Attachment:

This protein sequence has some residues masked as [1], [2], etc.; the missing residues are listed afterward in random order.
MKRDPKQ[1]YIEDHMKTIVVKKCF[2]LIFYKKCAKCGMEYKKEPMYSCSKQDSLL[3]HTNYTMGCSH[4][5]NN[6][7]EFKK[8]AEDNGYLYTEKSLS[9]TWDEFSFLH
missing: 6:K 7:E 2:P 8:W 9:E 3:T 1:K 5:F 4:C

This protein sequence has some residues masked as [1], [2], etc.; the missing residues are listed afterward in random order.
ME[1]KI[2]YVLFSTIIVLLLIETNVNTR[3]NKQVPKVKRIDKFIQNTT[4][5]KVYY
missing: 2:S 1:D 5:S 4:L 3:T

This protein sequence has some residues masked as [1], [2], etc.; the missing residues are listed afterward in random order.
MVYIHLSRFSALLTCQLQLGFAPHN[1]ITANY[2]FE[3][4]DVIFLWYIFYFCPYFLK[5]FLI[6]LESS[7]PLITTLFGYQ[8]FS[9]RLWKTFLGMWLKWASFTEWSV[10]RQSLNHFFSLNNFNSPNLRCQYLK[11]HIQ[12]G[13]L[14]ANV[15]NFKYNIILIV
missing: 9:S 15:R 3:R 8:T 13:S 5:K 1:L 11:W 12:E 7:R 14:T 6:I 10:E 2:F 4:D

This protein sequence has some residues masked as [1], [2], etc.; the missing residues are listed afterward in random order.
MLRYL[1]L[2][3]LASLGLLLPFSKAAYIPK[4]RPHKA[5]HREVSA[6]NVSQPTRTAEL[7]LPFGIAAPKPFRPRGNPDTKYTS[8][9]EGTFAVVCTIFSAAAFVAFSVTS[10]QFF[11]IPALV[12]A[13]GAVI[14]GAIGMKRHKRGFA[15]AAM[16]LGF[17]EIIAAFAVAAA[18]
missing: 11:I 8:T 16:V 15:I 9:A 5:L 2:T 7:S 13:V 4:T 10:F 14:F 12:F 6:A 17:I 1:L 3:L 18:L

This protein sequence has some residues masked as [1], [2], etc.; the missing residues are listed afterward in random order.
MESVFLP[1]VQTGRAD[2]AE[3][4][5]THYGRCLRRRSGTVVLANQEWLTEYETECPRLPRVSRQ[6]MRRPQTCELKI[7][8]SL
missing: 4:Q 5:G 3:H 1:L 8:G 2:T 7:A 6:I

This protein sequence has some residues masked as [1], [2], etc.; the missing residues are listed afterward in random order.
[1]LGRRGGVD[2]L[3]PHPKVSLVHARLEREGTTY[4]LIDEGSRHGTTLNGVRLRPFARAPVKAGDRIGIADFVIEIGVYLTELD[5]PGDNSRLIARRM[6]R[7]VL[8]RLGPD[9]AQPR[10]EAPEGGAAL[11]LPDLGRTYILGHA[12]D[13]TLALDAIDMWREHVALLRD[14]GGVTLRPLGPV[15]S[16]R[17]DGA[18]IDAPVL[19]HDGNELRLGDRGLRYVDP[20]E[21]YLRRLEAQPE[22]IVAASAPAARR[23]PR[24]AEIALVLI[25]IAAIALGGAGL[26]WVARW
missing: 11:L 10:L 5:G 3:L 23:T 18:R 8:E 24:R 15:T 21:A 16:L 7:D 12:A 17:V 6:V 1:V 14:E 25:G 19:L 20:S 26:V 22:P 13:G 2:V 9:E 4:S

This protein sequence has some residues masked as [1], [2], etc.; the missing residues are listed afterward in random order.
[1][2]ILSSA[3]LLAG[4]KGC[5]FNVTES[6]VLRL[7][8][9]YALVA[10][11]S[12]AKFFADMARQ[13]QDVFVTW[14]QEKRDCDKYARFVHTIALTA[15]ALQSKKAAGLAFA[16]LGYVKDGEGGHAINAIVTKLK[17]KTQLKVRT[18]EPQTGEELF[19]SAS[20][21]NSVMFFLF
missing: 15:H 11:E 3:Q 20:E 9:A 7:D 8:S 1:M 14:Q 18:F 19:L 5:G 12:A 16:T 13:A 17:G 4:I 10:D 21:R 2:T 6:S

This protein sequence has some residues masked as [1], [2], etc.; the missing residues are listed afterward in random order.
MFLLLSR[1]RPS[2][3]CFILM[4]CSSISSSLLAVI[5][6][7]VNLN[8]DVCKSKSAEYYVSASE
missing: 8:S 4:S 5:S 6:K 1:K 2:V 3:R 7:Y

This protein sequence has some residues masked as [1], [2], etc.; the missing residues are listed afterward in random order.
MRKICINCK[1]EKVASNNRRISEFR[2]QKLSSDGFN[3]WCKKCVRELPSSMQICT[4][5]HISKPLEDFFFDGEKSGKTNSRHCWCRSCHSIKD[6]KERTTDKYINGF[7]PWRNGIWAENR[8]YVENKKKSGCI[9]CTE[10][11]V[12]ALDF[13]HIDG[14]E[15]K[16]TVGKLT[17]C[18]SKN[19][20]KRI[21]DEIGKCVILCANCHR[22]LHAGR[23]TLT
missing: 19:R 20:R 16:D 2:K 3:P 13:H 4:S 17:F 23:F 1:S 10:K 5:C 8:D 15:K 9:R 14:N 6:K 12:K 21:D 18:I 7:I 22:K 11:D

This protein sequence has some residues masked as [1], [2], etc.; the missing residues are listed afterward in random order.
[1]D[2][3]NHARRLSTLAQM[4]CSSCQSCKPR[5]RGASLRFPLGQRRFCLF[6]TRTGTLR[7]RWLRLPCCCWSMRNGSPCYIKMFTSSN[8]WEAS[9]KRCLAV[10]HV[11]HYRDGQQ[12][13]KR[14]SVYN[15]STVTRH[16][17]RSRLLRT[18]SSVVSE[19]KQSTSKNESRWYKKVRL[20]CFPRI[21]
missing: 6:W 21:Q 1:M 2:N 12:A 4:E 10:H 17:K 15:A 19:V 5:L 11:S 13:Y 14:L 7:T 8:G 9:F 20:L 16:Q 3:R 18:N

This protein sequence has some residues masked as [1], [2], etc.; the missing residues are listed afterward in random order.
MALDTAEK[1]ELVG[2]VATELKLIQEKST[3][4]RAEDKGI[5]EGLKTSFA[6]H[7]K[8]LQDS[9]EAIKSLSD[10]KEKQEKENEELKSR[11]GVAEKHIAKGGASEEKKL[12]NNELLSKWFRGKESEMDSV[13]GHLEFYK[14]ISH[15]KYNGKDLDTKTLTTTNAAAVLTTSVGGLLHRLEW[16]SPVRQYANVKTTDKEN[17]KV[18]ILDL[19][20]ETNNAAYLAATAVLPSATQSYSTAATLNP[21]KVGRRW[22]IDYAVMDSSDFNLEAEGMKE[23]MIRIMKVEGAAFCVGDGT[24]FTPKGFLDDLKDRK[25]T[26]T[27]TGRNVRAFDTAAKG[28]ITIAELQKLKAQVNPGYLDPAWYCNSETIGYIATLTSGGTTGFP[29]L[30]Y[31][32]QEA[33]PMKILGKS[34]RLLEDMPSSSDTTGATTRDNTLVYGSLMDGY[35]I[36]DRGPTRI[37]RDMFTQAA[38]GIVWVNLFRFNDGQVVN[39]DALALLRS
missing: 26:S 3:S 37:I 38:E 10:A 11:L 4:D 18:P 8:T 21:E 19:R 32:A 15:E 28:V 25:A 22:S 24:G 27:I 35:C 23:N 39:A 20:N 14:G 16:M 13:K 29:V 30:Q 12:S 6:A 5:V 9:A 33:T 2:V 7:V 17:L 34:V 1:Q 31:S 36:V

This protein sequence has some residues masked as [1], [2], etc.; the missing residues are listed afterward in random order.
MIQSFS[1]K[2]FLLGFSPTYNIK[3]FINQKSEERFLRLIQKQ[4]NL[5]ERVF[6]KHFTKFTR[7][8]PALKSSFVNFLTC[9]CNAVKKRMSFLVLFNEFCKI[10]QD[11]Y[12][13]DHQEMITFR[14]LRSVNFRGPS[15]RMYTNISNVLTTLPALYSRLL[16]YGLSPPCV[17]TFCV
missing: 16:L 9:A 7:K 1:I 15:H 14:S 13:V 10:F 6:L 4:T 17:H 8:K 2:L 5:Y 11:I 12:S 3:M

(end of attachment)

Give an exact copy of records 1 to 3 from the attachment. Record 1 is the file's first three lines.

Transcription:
This protein sequence has some residues masked as [1], [2], etc.; the missing residues are listed afterward in random order.
MKRDPKQ[1]YIEDHMKTIVVKKCF[2]LIFYKKCAKCGMEYKKEPMYSCSKQDSLL[3]HTNYTMGCSH[4][5]NN[6][7]EFKK[8]AEDNGYLYTEKSLS[9]TWDEFSFLH
missing: 6:K 7:E 2:P 8:W 9:E 3:T 1:K 5:F 4:C

This protein sequence has some residues masked as [1], [2], etc.; the missing residues are listed afterward in random order.
ME[1]KI[2]YVLFSTIIVLLLIETNVNTR[3]NKQVPKVKRIDKFIQNTT[4][5]KVYY
missing: 2:S 1:D 5:S 4:L 3:T

This protein sequence has some residues masked as [1], [2], etc.; the missing residues are listed afterward in random order.
MVYIHLSRFSALLTCQLQLGFAPHN[1]ITANY[2]FE[3][4]DVIFLWYIFYFCPYFLK[5]FLI[6]LESS[7]PLITTLFGYQ[8]FS[9]RLWKTFLGMWLKWASFTEWSV[10]RQSLNHFFSLNNFNSPNLRCQYLK[11]HIQ[12]G[13]L[14]ANV[15]NFKYNIILIV
missing: 9:S 15:R 3:R 8:T 13:S 5:K 1:L 11:W 12:E 7:R 14:T 6:I 10:E 2:F 4:D